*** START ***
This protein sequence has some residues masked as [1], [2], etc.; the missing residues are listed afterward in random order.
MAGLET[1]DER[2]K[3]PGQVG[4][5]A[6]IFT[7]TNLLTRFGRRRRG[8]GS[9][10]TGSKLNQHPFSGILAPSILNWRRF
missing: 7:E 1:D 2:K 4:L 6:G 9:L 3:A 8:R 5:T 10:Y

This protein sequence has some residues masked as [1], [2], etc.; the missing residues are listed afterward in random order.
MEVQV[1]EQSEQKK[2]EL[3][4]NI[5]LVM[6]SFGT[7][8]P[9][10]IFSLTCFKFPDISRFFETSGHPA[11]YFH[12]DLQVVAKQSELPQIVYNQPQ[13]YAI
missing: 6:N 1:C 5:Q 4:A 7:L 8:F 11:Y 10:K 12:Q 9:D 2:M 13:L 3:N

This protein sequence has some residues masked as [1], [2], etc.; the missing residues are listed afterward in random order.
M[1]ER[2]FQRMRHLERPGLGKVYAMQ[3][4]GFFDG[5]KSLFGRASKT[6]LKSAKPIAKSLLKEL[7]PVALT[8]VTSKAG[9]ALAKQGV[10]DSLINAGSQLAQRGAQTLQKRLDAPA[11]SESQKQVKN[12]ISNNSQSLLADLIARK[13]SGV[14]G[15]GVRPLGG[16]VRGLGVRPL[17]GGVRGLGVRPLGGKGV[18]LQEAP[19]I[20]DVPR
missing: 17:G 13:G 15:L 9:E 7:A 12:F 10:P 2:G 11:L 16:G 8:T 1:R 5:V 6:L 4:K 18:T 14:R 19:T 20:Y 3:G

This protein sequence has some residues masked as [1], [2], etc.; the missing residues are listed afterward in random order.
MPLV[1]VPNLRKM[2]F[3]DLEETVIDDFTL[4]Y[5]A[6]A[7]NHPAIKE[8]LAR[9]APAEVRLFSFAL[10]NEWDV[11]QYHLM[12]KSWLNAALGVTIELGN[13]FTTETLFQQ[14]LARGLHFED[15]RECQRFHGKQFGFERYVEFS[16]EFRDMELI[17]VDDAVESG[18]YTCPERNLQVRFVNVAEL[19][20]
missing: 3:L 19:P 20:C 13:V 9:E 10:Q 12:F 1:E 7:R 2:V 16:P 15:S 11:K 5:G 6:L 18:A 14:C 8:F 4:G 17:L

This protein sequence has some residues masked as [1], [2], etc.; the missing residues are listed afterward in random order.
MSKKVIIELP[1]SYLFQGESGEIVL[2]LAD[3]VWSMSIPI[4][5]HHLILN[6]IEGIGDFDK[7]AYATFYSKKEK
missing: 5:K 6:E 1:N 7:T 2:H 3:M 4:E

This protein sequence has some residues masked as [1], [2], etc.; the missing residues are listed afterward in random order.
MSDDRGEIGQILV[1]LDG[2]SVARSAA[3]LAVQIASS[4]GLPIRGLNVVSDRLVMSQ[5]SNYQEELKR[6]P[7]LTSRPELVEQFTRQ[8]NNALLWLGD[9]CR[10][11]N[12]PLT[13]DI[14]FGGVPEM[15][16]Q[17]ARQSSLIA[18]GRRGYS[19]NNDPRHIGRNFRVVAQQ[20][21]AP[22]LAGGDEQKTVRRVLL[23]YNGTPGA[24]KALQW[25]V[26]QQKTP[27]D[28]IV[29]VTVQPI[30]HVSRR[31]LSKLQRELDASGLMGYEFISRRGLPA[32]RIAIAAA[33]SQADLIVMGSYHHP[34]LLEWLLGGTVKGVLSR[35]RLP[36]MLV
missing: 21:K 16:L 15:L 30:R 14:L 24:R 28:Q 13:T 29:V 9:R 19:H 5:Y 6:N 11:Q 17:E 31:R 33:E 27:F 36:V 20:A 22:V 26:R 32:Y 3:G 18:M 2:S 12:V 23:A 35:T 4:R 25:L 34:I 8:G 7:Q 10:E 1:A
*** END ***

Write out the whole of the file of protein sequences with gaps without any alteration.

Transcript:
This protein sequence has some residues masked as [1], [2], etc.; the missing residues are listed afterward in random order.
MAGLET[1]DER[2]K[3]PGQVG[4][5]A[6]IFT[7]TNLLTRFGRRRRG[8]GS[9][10]TGSKLNQHPFSGILAPSILNWRRF
missing: 7:E 1:D 2:K 4:L 6:G 9:L 3:A 8:R 5:T 10:Y

This protein sequence has some residues masked as [1], [2], etc.; the missing residues are listed afterward in random order.
MEVQV[1]EQSEQKK[2]EL[3][4]NI[5]LVM[6]SFGT[7][8]P[9][10]IFSLTCFKFPDISRFFETSGHPA[11]YFH[12]DLQVVAKQSELPQIVYNQPQ[13]YAI
missing: 6:N 1:C 5:Q 4:A 7:L 8:F 11:Y 10:K 12:Q 9:D 2:M 13:L 3:N

This protein sequence has some residues masked as [1], [2], etc.; the missing residues are listed afterward in random order.
M[1]ER[2]FQRMRHLERPGLGKVYAMQ[3][4]GFFDG[5]KSLFGRASKT[6]LKSAKPIAKSLLKEL[7]PVALT[8]VTSKAG[9]ALAKQGV[10]DSLINAGSQLAQRGAQTLQKRLDAPA[11]SESQKQVKN[12]ISNNSQSLLADLIARK[13]SGV[14]G[15]GVRPLGG[16]VRGLGVRPL[17]GGVRGLGVRPLGGKGV[18]LQEAP[19]I[20]DVPR
missing: 17:G 13:G 15:L 9:E 7:A 12:F 10:P 2:G 11:L 16:G 8:T 1:R 5:V 6:L 4:K 18:T 14:R 19:T 20:Y 3:G

This protein sequence has some residues masked as [1], [2], etc.; the missing residues are listed afterward in random order.
MPLV[1]VPNLRKM[2]F[3]DLEETVIDDFTL[4]Y[5]A[6]A[7]NHPAIKE[8]LAR[9]APAEVRLFSFAL[10]NEWDV[11]QYHLM[12]KSWLNAALGVTIELGN[13]FTTETLFQQ[14]LARGLHFED[15]RECQRFHGKQFGFERYVEFS[16]EFRDMELI[17]VDDAVESG[18]YTCPERNLQVRFVNVAEL[19][20]
missing: 3:L 19:P 20:C 13:V 9:E 10:Q 12:F 1:E 7:R 2:V 16:P 15:S 11:K 5:G 6:L 18:A 14:C 8:F 4:G 17:L

This protein sequence has some residues masked as [1], [2], etc.; the missing residues are listed afterward in random order.
MSKKVIIELP[1]SYLFQGESGEIVL[2]LAD[3]VWSMSIPI[4][5]HHLILN[6]IEGIGDFDK[7]AYATFYSKKEK
missing: 5:K 6:E 1:N 7:T 2:H 3:M 4:E

This protein sequence has some residues masked as [1], [2], etc.; the missing residues are listed afterward in random order.
MSDDRGEIGQILV[1]LDG[2]SVARSAA[3]LAVQIASS[4]GLPIRGLNVVSDRLVMSQ[5]SNYQEELKR[6]P[7]LTSRPELVEQFTRQ[8]NNALLWLGD[9]CR[10][11]N[12]PLT[13]DI[14]FGGVPEM[15][16]Q[17]ARQSSLIA[18]GRRGYS[19]NNDPRHIGRNFRVVAQQ[20][21]AP[22]LAGGDEQKTVRRVLL[23]YNGTPGA[24]KALQW[25]V[26]QQKTP[27]D[28]IV[29]VTVQPI[30]HVSRR[31]LSKLQRELDASGLMGYEFISRRGLPA[32]RIAIAAA[33]SQADLIVMGSYHHP[34]LLEWLLGGTVKGVLSR[35]RLP[36]MLV
missing: 21:K 16:L 15:L 30:R 14:L 24:R 28:Q 13:T 29:V 9:R 19:H 5:Y 6:N 11:Q 17:E 31:R 33:E 27:F 36:V 20:A 22:V 26:R 32:Y 3:G 18:M 2:S 12:V 23:A 35:T 4:R 25:L 34:I 8:G 7:Q 10:E 1:A